leading change

Light vehicle emissions intensity in Australia

Learn more about carbon emissions intensity trends for new cars sold in Australia.

Light vehicle emissions intensity in Australia

Light vehicle emissions intensity in Australia

Why reduce emissions intensity?

Transport accounts for 18% of all of Austalia’s carbon dioxide emissions.
This year’s report shows that emissions intensity for new cars sold dropped only 2% between 2020 and 2021. 

If all cars sold in 2021 were ‘best in class’ for emissions, Australia’s total 2021 emissions would have reduced by: 

  • 91% for passenger vehicles and small SUVs 
  • 47% larger SUVs and utes.

Reducing carbon emissions intensity across every new vehicle sold would help lower total emissions from our transport sector. This would help cut Australia’s overall carbon emissions. 

Increased sales of SUVs and utes, where there are fewer choices for cleaner vehicles, are tempering Australia’s improvement in transport emissions. 

A range of vehicles with various sized tailpipe emissions

Average emissions intensity in 2021

The latest report looks at vehicle emissions intensity for light vehicles sold in Australia in the 2021 calendar year.

Average emissions intensity for passenger cars and light SUVs was 146.5 g/km.

The average emissions intensity of heavy SUVs and light commercial vehicles was 212.5 g/km.

Both figures represent a 2% decrease from the previous year.


Defining emissions intensity 

Emissions intensity is the grams of carbon dioxide a vehicle may generate per kilometre (g/km) travelled – not the total carbon emissions it generates. 

The data in this report reflects the carbon impact of tailpipe emissions. It doesn’t reflect:

  • all aspects of lifecycle emissions for a vehicle including manufacture, transport to point of sale, and disposal 
  • the carbon impact of the electricity used to power electric vehicles.  

Vehicles that perform best in terms of emissions intensity typically use battery or plugin hybrid electric vehicle technology. 

A variety of different types of electric vehicles lining up at a charging station

Types of vehicles covered in the report

Our report covers new light vehicle sales each year. In 2021, there were 18.4 million light vehicles registered in Australia. These include:

  • Passenger vehicles, for example a hatch, sedan, wagon, people mover, 4WD, SUV or sports car.
  • Light commercial vehicles, for example a utility vehicle or van.

Technology on the market in 2021

The report looks a range of light vehicles from fully battery powered to fully petrol and diesel powered. Key emissions reduction tech available here includes:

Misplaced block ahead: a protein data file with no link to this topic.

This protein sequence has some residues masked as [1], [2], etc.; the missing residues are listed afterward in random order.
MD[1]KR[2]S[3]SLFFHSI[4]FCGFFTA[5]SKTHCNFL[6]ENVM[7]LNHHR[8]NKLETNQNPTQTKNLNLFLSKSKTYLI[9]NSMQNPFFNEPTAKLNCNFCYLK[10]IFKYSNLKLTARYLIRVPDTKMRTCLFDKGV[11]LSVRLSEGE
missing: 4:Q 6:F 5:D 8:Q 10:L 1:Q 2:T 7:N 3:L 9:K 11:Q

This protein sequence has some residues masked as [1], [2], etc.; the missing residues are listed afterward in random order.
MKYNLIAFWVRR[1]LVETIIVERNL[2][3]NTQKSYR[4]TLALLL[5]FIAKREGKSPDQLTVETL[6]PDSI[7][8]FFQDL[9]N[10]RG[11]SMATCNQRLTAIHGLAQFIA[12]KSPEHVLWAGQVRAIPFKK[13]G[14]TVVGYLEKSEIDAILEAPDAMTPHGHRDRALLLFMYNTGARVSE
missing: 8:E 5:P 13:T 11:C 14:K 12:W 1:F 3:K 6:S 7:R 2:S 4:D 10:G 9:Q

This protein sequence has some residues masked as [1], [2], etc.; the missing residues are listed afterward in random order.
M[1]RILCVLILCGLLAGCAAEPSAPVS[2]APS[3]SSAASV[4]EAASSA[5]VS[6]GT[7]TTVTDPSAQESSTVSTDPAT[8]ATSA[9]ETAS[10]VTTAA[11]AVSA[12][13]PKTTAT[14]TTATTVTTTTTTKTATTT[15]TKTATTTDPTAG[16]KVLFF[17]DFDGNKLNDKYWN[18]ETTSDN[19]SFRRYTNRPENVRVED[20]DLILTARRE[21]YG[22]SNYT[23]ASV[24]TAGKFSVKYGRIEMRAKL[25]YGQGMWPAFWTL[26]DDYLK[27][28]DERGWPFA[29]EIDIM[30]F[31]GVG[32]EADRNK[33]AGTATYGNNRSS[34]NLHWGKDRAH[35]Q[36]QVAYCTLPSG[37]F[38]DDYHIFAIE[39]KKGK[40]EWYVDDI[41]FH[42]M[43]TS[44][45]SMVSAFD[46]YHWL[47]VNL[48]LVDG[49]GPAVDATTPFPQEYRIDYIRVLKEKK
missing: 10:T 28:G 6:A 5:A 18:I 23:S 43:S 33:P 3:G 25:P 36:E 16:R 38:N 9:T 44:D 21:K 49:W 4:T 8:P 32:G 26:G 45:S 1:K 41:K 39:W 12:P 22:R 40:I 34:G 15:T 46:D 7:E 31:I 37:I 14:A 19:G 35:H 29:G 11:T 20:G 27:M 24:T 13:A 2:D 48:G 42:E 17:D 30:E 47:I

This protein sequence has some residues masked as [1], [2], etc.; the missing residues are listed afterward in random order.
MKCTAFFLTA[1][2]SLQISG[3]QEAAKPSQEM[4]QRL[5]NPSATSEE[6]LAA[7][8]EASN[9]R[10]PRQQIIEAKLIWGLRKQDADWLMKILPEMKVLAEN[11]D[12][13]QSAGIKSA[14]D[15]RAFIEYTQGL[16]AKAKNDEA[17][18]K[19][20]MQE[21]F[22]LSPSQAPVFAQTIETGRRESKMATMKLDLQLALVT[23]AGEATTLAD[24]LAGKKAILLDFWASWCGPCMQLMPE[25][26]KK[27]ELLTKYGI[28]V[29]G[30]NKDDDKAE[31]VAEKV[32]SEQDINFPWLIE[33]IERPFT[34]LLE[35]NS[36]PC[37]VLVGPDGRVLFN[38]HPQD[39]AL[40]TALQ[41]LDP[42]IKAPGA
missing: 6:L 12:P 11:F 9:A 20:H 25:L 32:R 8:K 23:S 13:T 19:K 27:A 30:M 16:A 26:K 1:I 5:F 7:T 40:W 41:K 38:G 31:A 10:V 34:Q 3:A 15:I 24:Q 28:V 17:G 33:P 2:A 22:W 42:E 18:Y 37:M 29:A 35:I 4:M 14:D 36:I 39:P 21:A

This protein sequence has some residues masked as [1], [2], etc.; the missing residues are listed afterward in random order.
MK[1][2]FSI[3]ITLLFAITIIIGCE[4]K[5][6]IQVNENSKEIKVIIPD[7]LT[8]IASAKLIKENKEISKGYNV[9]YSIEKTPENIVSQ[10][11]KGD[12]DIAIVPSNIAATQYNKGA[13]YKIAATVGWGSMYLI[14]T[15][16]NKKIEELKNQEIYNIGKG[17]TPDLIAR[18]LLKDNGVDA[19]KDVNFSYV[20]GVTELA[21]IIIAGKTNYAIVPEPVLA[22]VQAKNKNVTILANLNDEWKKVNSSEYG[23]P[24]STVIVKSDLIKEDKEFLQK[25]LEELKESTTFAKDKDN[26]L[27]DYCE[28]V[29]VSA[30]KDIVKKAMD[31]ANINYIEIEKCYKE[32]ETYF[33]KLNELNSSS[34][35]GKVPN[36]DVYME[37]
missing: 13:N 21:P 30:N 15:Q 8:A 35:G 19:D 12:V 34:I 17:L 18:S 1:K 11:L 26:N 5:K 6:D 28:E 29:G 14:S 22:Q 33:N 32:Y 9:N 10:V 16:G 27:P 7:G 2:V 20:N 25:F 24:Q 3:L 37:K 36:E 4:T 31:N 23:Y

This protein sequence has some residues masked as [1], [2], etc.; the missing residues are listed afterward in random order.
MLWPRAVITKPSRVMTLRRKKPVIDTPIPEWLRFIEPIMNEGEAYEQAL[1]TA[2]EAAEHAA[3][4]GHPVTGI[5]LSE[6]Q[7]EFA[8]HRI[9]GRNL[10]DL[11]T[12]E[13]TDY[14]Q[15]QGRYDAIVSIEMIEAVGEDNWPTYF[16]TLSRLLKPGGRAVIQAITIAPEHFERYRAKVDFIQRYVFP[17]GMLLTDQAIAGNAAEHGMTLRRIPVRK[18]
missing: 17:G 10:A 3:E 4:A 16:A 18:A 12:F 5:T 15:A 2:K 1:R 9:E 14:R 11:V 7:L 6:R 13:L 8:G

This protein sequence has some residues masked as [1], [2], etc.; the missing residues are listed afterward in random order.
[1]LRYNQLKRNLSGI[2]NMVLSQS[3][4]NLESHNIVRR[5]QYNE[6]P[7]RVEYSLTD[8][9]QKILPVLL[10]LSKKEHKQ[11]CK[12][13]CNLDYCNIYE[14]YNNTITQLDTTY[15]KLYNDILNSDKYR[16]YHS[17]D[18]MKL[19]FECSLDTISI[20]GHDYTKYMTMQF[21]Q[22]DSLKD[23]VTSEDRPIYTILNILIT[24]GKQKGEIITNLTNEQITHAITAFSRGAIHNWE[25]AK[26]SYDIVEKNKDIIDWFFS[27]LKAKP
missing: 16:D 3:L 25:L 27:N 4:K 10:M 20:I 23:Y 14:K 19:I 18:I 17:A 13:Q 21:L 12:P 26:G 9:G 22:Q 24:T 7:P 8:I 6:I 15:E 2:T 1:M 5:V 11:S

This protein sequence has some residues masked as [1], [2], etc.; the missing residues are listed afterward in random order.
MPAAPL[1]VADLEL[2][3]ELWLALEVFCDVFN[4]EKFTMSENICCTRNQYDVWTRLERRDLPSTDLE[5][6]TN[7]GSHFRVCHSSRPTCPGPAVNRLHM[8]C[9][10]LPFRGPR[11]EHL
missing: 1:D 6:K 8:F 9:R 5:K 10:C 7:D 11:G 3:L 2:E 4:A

• Battery electric vehicles have electric motors with batteries need to be recharged from an external source. These types of EVs have the lowest tailpipe emissions. 
  • Plugin hybrid electric vehicles have electric motors with batteries that need to be externally recharged, supported by a petrol or diesel engine. 
  • Hybrid electric vehicles are powered by a petrol or diesel engine along with one or more electric motors that use energy stored in batteries. Batteries are not recharged from an external source.

Key takeaways in 2021

While there are more electric and hybrid vehicles on Australian roads than ever before, there’s still significant potential for growth. 

Trends observed in other countries can lead to significant uptake in greener vehicles:

  • investment in public recharging stations
  • preferential tax arrangements and other incentives
  • the adoption of emissions standards.

EVs are on the rise

Sales of battery electric vehicles (BEV) and plugin hybrid electric vehicles (PHEV) increased by 179% from 2020 to 2021.  

BEV sales nearly tripled and PHEV sales doubled.

But it’s off a low base. BEVs and PHEVs still represent just 0.23% of the nation’s 18.4 million cars and light commercial vehicles on our roads. 


EV range has increased

EV range anxiety is reducing with significant improvement in battery range from around 200km in 2011 to a maximum of around 600km in 2021.

Increases in EV range mean more distance travelled in between charges.


We’re falling behind the rest of the world

Australia is falling behind other countries when it comes to driving down emissions.

  • Of all new passenger cars sold here last year around 45% had an emissions intensity of 160 g/km or less, compared with Europe where almost 90% of cars sold did. 
  • According to the International Energy Agency (2022), 2.8% of 2021 car sales in Australia were electric. This figure was 17% in Europe, 16% in China, 5% in the United States and 4.4% in New Zealand.

Australians are buying larger vehicles

Sales of 4x4 and 4x2 utes increased by more than 43,000, and large SUV sales increased by around 25,000. 

  • Half of all new car sales were SUVs, up from a quarter of all sales a decade ago. 
  • Small vehicle segment once accounted for a quarter of all sales but today is one in 10. 
  • The emissions intensity for many of these popular vehicles exceeds 210 g/km. 
  • There is no option yet in Australia to purchase an electric ute.